Located 15km between Gaborone and Boatle, Mokolodi Nature Reserve does not only offer game drives and wildlife viewing. It is also a rehabilitation centre for orphaned, sick, injured or abandoned animals.
It was established by the Mokolodi Wildlife Foundation in 1994.
The nature reserve serves as a protected environmental and conservation education area, placed in trust for the children of Botswana.
Mokolodi Marketing Coordinator and Tour Guide, Kabo Bakyddy Makutu, told this newspaper that the centre offers animal vet services, feeding them and releasing them to their natural habitat upon recovery.
“We are currently caring for a few, such as cheetah, hyena, vervet monkey and vultures; in fact, most of them are birds,” said Makutu.
He also revealed that funds sourced from tourism are used to subsidise wildlife conservation and environmental education in Botswana.
“Mokolodi Nature Reserve is a charitable, non-profit making organisation,” said Makutu.
He also confirmed that they do collect animals outside the park if transport is available and they keep a record of the affected animals, which helps in rehabilitating, treating and caring of animals.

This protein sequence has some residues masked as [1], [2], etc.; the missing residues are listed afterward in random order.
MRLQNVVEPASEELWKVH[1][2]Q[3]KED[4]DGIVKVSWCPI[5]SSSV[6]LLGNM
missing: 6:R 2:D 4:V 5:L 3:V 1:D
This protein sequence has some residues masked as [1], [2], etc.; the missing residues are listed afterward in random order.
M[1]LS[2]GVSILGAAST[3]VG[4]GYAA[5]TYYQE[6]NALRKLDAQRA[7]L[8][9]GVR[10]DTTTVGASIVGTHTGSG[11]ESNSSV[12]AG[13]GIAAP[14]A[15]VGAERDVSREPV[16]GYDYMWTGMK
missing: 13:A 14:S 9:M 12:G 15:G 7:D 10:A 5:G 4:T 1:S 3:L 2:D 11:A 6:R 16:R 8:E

Makutu stated that individuals are also welcome to bring animals to the park for rehabilitation. He said that the public is encouraged to assist with the program, called Sponsor An Animal.
Makutu said that the program is whereby an individual selects one species, either injured or abandoned animal, then provides them with food until they recover and are returned back to the wild.
Mokolodi records show that the approximate wildlife population from September 2010 was 1170, excluding small mammals, such as duiker, steenbok, klipspringer, scrub hare, as well as nocturnal animals, such as aardvark, porcupine and leopard.
Mokolodi also houses the white rhino, the second largest species and one of the most endangered in the world, and also the python.
The centre is also famous for hosting British royals, William and Harry, last year in June.
Former United States of America presidents, George Bush and Bill Clinton, also visited and experienced Mokolodi scenery.
The park offers tourism facilities, such as nature walks, accommodation, self catering chalets and camping.
One of its key aims is Environmental Education and Makuti encouraged members of the public to become members of Mokolodi to learn more about nature and conservation.
The Botswana Tourism Organisation and the Department of Wildlife and National Parks are the key stakeholders in the country’s tourism and wildlife management.
Currently, the number of wildlife has increased and has contributed positively to the country’s economy after the mining industry.
The country is, however, still recovering from veldt fires that destroyed wildlife in some parts of the country.